Friday, August 31, 2007

Friday Roundup

USAToday picks up hint the Landis decision will come by the end of September, gives Bonnie D a blessing for getting hitched, and us a plug, which is close to a trifecta.

VeloNews rewrites Bonnie D's piece about the memo.

The DNR Online from Harrisonburg,VA, blurbs Floyd Landis' participation in the SM100 on Sunday. In the meantime Floyd will hold an autograph session today at 7 p.m. at the Shenandoah Bicycle Company in downtown Harrisonburg.

The CyclingNews posts a feature on Oscar Pereiro in which he comments on the Landis hearing announcement and how it affects him:

It is yet to be decided whether Floyd Landis will forfeit his yellow jersey from last years Tour to his ex team-mate as the jury is still out, but Pereiro prefers to put aside his feelings of the controversy of the Landis doping scandal and the ongoing legal battle that may see his name appear as the winner of the 2006 Tour in the record books. In fact he really doesn't want to hear about last year's edition of the Grande Boucle anymore. Whether or not he's going to be the winner at the end of Floyd Landis' procedures process doesn't bother him now. "That is the past," he said. "I prefer to focus on the present. I don't pay attention anymore to when the Landis case will be closed. I only think of my career now."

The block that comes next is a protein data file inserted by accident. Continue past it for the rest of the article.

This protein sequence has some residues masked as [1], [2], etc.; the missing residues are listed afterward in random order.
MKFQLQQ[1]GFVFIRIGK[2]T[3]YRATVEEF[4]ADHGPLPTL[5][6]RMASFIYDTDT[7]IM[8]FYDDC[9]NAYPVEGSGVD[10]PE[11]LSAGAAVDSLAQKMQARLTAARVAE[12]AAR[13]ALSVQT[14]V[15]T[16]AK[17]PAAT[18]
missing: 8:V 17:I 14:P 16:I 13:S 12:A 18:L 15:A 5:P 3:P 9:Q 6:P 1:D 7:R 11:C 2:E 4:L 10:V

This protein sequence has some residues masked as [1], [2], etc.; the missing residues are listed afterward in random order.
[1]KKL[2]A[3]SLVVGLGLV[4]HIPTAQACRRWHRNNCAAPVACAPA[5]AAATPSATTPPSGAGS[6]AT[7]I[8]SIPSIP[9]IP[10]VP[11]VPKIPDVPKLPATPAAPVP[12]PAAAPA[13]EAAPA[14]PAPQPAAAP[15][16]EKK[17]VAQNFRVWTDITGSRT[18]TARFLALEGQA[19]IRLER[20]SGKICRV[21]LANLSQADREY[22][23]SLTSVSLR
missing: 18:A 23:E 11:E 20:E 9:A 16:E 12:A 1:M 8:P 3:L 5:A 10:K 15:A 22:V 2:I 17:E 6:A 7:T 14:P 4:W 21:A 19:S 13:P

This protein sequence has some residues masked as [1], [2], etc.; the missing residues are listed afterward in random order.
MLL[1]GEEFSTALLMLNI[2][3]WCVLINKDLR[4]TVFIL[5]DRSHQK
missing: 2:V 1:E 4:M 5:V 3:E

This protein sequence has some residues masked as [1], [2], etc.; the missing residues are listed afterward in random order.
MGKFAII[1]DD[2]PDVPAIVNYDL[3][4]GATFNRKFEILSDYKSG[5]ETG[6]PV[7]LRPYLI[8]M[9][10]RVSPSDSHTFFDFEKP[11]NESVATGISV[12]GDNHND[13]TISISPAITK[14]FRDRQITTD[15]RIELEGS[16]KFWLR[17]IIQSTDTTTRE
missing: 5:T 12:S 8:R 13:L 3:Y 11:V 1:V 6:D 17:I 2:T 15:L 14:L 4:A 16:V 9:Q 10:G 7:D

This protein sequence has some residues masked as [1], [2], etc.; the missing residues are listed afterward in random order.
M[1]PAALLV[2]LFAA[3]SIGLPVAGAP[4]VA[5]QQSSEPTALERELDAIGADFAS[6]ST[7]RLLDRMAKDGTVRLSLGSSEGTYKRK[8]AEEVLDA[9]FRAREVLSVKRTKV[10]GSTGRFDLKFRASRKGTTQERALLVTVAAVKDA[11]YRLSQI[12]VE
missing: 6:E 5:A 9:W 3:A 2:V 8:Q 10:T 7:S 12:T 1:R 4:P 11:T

The CyclingNews opens its' Friday mailbag which finds one comment on the Landis legal team and whether or not they are overpriced, and many letters on the Greg LeMond comments from Monday's Denver Post interview. Though most of the respondents respect LeMond's past accomplishments, they at the same time feel disappointment in his actions of late. From one letter by Jacob Motola comes this:
What did you get for your soul Greg? Even if you can say anything you want, does not mean you should and certainly does not mean you should not be held accountable for your accusations. As a former fan of yours I can only say that you do yourself a great disservice and a disservice to our sport by continuing to try to elevate yourself at the expense of others.

In an update the CyclingNews posts the Landis arb announcement story.

The BBC reports Ian Thorpe is off the hook, the Australian ADA having determined his results were naturally occurring.

ASADA press release on the Thorpe decision.

The California Association of Criminologists Newsletter looks at the Landis case (on page 11), and considers the question,
“How would LNDD fare if they were undergoing an ASCLD Lab inspection and the Landis case file was one of those pulled out for inspection?”